it's been my experience that if you don't want to be admitted you can stay out of the hospital by emphasizing that you are not an immediate risk.

generally they don't switch your meds, but refer you back to your GP or psychiatrist for that. they only switch your meds if you are admitted and they can monitor how well they are working. that might not be true everywhere, but it was my experience.

i'm very proud of you for wanting to go to the hospital. you don't have to suffer alone. there is plenty of support out there. glad you are reaching out. be as honest as possible. they can only help you if you open up. if you don't know how to answer something just say you don't know.... they will have plenty of other questions for you.

good luck.


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I know it's easier said than done, but being totally honest with them is it the best thing. I wish I'd been more honest about things in the past. I feel like a hypocrite and I have no room to talk, but I wish you the best. Hugs.


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ONly just seen this. I would have helped if seen it in time. PM me if you want my opinion on stuff. I know a bit from the professional side and a lot from the patient side. Hope I can help in future. x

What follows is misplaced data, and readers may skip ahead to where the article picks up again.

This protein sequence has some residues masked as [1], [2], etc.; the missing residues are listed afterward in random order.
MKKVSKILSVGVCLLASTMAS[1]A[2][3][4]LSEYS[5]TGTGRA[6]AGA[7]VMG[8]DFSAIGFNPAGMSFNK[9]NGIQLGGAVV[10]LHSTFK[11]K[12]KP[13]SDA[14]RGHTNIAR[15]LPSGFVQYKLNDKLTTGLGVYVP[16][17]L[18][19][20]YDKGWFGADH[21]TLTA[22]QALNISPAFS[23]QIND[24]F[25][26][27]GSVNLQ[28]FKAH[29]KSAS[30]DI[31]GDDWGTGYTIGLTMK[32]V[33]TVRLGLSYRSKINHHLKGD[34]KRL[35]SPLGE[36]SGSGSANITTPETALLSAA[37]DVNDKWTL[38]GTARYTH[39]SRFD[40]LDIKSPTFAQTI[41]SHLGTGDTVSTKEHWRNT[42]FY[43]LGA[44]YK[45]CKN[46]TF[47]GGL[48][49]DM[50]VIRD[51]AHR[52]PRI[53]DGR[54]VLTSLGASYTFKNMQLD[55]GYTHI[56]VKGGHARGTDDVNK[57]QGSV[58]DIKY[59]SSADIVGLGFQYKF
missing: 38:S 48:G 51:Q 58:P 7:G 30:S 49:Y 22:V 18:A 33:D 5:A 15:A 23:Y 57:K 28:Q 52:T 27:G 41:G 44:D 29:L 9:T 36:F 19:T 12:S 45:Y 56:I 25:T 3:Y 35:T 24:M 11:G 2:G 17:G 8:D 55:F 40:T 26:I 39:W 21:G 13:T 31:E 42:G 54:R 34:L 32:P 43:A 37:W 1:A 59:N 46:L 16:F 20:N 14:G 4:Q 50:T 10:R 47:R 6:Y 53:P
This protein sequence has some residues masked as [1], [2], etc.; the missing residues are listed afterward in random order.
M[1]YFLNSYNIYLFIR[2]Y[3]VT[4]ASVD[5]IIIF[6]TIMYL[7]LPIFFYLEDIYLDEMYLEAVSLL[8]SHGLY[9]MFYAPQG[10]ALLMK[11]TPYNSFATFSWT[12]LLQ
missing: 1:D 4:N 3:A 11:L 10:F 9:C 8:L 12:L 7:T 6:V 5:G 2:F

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I can only talk from the US of A point of view.

Forgive me for saying this, but when you're in an ER, honesty is not the best policy. Here's why. If they decide you're dangerously suicidal, they'll put you in a hospital. The problem is that it could be any hospital. If you run out of luck and all the private hospitals are full, they'll put you in a state hospital (there must be an equivalent to this in the UK, I'd imagine), which will be misery and zero therapeutic value. It's a much better idea to commit yourself voluntarily, so you can pick and choose which hospital you want to stay in.